According to the North Carolina Museum of History that fun phrase was slang for “hello” in the 1940s.
Slang can also be used to describe or “name” new objects. One such object created in the 1940s still holds mountains of fascination in our household. Our six-year-old asked for a set for his birthday. Instead of calling it a “portable, hand-held, two-way radio transceiver”, he called it by it’s slang term… walkie-talkie. He wanted them so he would be able to communicate to his brothers – one in the bunk bed above him and the other about 6 feet away in another bed. I can just imagine the conversations:
*Hey, psst… you sleeping yet?* *over*
*no… you?* *over*
*Do you want to take a ride in my popsicle’s bathtub tomorrow?* (Because they will, of course, be on top of all 1940s slang and will know that popsicle=motorcycle and bathtub=sidecar 😉 ) *over*
And something new I learned – Roger comes from the radio alphabet used at the time for military and civilian aviation. The radio alphabet was “…used to spell out words when speaking to someone not able to see the speaker.” Roger was used for the letter R and in transmitting R stood for received. Roger?
“The first radio receiver/transmitter to be widely nicknamed “Walkie-Talkie” was the backpacked Motorola SCR-300, created by an engineering team in 1940 at the Galvin Manufacturing Company (fore-runner of Motorola).”
It looked like this:
Try sleeping with that under your pillow.
“Motorola also produced the hand-held AM SCR-536 radio during World War II, and it was called the “Handie-Talkie” (HT).”
It looked like this:
And came with helpful instructions apparently.
“The terms are often confused today, but the original walkie talkie referred to the back mounted model, while the handie talkie was the device which could be held entirely in the hand (but had vastly reduced performance). Both devices ran on vacuum tubes and used high voltage dry cell batteries.”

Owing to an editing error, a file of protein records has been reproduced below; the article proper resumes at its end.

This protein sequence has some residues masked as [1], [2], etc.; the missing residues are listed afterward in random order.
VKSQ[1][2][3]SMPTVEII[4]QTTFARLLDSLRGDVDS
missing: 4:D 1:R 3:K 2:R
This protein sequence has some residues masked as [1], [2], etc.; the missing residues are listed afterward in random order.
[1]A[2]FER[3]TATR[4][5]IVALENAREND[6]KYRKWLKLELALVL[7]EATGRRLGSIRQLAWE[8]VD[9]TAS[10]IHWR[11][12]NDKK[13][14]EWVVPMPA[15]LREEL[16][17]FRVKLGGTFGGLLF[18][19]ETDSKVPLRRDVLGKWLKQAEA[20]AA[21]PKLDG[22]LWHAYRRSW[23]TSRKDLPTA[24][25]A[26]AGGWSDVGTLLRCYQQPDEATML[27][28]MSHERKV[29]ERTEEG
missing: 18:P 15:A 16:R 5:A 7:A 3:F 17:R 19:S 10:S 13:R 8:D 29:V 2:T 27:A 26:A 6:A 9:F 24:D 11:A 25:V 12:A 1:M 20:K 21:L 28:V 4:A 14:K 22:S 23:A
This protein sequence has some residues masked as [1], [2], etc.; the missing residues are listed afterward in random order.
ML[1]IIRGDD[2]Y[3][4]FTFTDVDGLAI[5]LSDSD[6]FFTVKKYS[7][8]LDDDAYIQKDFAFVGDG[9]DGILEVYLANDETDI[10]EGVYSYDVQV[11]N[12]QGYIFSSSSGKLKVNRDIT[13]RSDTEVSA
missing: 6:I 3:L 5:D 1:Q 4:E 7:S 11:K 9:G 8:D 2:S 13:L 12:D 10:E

Two others credited with working on the technology behind the walkie-talkie are radio engineer Alfred J. Gross and Canadian inventor Donald Hings. They each developed and tested a device in the late 1930s. Gross was recruited to help develop a “two-way, air-to-ground radio system for covert use by troops behind enemy lines during World War II” while Hings model was used in military service in 1942. (http://en.wikipedia.org/wiki/Walkie-talkie)
Here is a photo of a walkie-talkie (technically a handie-talkie) being used by a US soldier- July 1944 in the Dutch New Guinea:
If I had a walkie-talkie and you did too… I would let you know there are only 18 days until the 1940 census is available. Can you feel the excitement? Head over to the 1940 Census Project website to sign up as an indexer and get in on this killer-diller (good stuff).
Those slang terms in the title? licorice stick = clarinet and motorized freckles = insects. If you got those right, then you should flip your wig because you’re cookin’ with gas!
** One of those disclosure statements: As part of the1940census.com ambassador program (theme this week: transportation, science and technology of the 1940s) this blog post enters me into a drawing for one of four $50 Amazon gift cards. That would buy a lot of presentation paper, a few books on my list, or handfuls of jelly beans. Maybe all three. Join me as an ambassador for a chance to win similar prizes. Okay, so the last half wasn’t part of the disclosure description, but it’d fun, no?**